Family Law
winter 2020

Divorce and bankruptcy:
which should
be filed first?

Person Filling Bankruptcy Form

As we all know, life often doesn’t go as planned. Nothing illustrates this more than divorce. Bankruptcy is similar. You made financial plans, but for whatever reason your debts got out of control and you realized you might need a court to protect you from creditors and grant you a fresh start.

Money problems and marital problems often go hand-in-hand, so it’s no surprise that divorcing spouses may also be considering filing for bankruptcy. Which should you file first? The best answer we can give is, “It depends.”

If you file for Chapter 7 bankruptcy, your assets are combined into a “bankruptcy estate.” Some assets are protected, or “exempt,” which means they can’t be sold off to satisfy creditors.

Under federal law, assets such as pensions, 401(k) plans, IRAs, Social Security benefits, alimony payments and child support payments are exempt.

Most states allow you to protect all or some of the equity in your home, and most allow you to protect the equity in your cars. You can also protect up to a certain amount in household goods.

“Non-exempt” assets are liquidated. You get a fresh start, but a bankruptcy can affect your ability to obtain credit for a while going forward.

Chapter 7 is a relatively quick process, generally taking just a few months, but you can file for Chapter 7 only if your income is below a certain threshold.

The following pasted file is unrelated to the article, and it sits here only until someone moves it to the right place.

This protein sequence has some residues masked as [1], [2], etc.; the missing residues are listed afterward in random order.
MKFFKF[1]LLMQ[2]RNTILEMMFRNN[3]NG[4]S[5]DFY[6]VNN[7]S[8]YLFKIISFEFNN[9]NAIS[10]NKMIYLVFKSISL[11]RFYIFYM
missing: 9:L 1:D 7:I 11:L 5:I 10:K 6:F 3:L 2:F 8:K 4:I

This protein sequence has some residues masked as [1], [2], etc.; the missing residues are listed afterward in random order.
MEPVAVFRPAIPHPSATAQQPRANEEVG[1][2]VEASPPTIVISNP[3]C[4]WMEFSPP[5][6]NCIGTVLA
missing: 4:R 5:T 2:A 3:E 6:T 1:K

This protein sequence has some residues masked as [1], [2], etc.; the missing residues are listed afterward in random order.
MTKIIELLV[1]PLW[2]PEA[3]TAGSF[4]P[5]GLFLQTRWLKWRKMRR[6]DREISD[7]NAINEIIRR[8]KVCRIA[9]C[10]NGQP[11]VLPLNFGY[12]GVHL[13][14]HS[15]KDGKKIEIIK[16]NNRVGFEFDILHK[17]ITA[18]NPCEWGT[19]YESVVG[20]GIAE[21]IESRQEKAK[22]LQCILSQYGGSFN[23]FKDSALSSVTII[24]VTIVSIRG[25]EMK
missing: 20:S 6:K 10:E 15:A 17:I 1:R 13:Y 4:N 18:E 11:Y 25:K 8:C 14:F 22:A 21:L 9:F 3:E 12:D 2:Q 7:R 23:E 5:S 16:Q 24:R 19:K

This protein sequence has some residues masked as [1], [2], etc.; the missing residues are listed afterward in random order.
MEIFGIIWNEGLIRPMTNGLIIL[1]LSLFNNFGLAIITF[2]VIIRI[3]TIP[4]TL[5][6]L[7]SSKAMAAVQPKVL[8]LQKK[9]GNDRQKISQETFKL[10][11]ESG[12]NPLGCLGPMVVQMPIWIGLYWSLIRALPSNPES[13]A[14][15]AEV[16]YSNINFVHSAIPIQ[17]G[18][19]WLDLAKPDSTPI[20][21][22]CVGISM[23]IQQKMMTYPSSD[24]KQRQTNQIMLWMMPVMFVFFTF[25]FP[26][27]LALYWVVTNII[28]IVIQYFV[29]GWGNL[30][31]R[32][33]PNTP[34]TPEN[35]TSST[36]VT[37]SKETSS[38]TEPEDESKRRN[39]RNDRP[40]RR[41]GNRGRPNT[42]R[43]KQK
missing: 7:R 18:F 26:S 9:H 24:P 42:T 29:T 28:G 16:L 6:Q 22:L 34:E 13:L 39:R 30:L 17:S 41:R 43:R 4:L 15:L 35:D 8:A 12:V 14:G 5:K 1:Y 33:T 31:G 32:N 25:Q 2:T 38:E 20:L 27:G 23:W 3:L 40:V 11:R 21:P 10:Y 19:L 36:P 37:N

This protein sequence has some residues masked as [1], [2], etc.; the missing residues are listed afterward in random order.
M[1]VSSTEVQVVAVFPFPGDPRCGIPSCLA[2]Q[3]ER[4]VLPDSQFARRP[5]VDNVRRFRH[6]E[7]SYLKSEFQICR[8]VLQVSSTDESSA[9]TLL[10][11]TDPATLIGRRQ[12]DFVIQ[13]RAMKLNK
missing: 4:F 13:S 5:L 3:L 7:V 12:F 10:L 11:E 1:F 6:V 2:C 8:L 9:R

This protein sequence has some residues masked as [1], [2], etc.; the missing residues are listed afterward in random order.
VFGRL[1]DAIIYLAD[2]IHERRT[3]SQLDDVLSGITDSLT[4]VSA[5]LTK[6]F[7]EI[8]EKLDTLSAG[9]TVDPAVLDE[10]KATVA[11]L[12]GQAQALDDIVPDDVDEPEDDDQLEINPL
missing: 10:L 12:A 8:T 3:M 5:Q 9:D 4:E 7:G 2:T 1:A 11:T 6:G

Another option is Chapter 13. If you have a regular income, the bankruptcy court under Chapter 13 will create a plan to pay back creditors for up to five years. Meanwhile, creditors will have to stop collection and foreclosure. It is a longer process than Chapter 7.

If you’re dealing with crushing debt and a failing marriage simultaneously, it makes sense in many cases to file for bankruptcy first. Once you’ve filed for bankruptcy, no matter what type, an “automatic stay” is put into place, stopping creditors from contacting you, freezing your assets and property and temporarily halting all legal proceedings against you.

The automatic stay applies to divorce proceedings, too, making it tough for a family court judge to divide up your property, and dragging out the divorce process even longer that it otherwise might be.

If you and your spouse are on fairly civil terms, you might consider filing jointly for bankruptcy before filing for divorce; in some states that would enable you to increase your exemptions. And it might simplify a subsequent divorce proceeding.

If you and your spouse are on fairly civil terms, you might consider filing jointly for bankruptcy before filing for divorce.

If you file for Chapter 7, the process is usually complete within six months, allowing you to then move quickly to a divorce.

On the other hand, you might consider filing for divorce first if you and your spouse have a combined income too high to qualify for Chapter 7. Once divorced, you may be able to file for Chapter 7 protection individually instead of having to go through a Chapter 13 payment plan.

Additionally, by going through a divorce first, you can resolve support issues prior to bankruptcy. Owing a significant amount in child support or alimony can affect how a bankruptcy will proceed.

Your best bet is to talk to a family lawyer who understands the interplay between bankruptcy and divorce.

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Transfer assets to trusts with extreme caution
(if at all)

If there’s one thing family courts hate, it’s a spouse who plays dirty by trying to hide assets in the hopes of avoiding having to split them as part of the marital estate.